No. 3 Michigan 80, Arkansas 67

Arkansas head coach Mike Anderson and Michigan head coach John Beilein talk about the No. 3 Wolverines 80-67 win over the visiting Razorbacks Saturday afternoon at Crisler Arena.

Trey Burke's 16 points and 7 assists help power No. 3 Michigan to an 80-67 win over Arkansas Saturday before 12,693 fans at Chrisler Arena in Ann Arbor, Mich.

The Razorbacks (4-4) cut an 11-point deficit to one in the second half before the Wolverines (8-0) pulled away at the end to claim the victory.

"We went toe-to-toe with them for quite a bit of that game," Arkansas head coach Mike Anderson said. "I told our guys I just saw us growing up mentally in this particular game just from a standpoint of competing in a (tough) environment.

"It was a great environment for our guys to learn," Anderson added. "I always tell our guys that on the road there is going to be some adversity, some things are going to go not your way. Even as we made our run to get back into the game, some things kind of went the other direction, but to our guys credit, we hung in there and hung in there."

Marshawn Powell led Arkansas with 18 points while walk-on Kikko Haydar had a career-high 13 while playing 19 minutes, Hunter Mickelson and Rickey Scott both chipped in 10 and B.J. Young nine.

Mardracus Wade added five points and four of his team's eight steals.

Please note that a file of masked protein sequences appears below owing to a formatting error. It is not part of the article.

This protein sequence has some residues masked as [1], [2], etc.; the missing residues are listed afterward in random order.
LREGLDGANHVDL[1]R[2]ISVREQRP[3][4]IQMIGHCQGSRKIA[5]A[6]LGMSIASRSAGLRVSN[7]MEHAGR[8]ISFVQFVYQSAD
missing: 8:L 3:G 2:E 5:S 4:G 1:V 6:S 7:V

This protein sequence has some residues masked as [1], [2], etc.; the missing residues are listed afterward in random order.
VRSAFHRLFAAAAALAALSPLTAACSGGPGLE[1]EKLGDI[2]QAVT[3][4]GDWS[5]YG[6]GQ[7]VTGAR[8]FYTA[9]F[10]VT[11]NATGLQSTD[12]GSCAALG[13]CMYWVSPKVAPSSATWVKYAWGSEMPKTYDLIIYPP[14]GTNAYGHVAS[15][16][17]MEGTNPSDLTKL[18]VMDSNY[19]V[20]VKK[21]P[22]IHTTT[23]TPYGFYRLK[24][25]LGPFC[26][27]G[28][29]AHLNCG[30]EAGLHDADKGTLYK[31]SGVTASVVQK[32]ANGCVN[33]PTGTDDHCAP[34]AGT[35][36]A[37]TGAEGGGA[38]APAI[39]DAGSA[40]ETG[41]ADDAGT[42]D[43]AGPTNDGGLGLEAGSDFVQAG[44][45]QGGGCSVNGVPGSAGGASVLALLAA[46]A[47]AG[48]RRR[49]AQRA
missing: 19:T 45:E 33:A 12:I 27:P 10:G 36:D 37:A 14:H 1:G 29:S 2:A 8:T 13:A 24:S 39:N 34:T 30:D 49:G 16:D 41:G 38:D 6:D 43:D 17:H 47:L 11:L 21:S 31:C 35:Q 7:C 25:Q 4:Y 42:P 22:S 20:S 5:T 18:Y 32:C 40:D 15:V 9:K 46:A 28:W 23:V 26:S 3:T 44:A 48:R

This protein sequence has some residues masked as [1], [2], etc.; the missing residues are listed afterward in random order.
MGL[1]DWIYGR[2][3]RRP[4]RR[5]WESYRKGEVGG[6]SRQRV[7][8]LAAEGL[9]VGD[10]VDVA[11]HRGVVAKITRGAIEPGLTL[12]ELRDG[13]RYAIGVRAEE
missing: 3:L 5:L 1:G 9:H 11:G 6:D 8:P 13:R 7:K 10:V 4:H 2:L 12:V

Glenn Robinson III led Michigan with 17 points while Tim Hardaway, Jr. added 14, Nik Stauskas 12 and Jordan Morgan had a double-double with 12 points and 10 rebounds.

It is the Wolverines' best start since its 1988-89 national championship and also handed head coach John Beilein his 100th win at the school.

"I am really happy with the way we played today against a very good Arkansas team," Beilein said. "…We had a great crowd here tonight. We really felt it tonight and you could feel it. That was a very exciting game."

Arkansas, which trailed 43-32 with 18 minutes left in the game, did not shoot a free throw the first 34 minutes of the game and had just four charity tosses to Michigan's 18 during the entire contest.

"The thing that is really startling to me is – and I have been doing this a long time – but I have never been a game where one of our teams shoots four free throws," Anderson said. "And two of them came on a technical foul. I may get talked about but I just really think that is kind of bizarre. Very bizzare."

Also bizzare – at least to Beilein - was the three-point shooting prowess shown by Haydar (4-of-4) and Scott (2-of-2) as the Razorbacks knocked down 10-of-17 from beyond the 3-point line.

"We don't even have number 20 on our scoring report," Beilein said. "He's a walk on that we didn't even know existed. He goes four for four. Rickey Scott - number 10 – he was 4-of-31 last year from three and he made two.

"They worked hard, they got good shots and I am happy for those guys except they made shots," Beilein said. "Unfortunately it was against us. But it was our plan not to guard those two because we didn't know who one was and the other one was 4-of-31 last year. He made us pay today. That was 18 points they got that we didn't expect."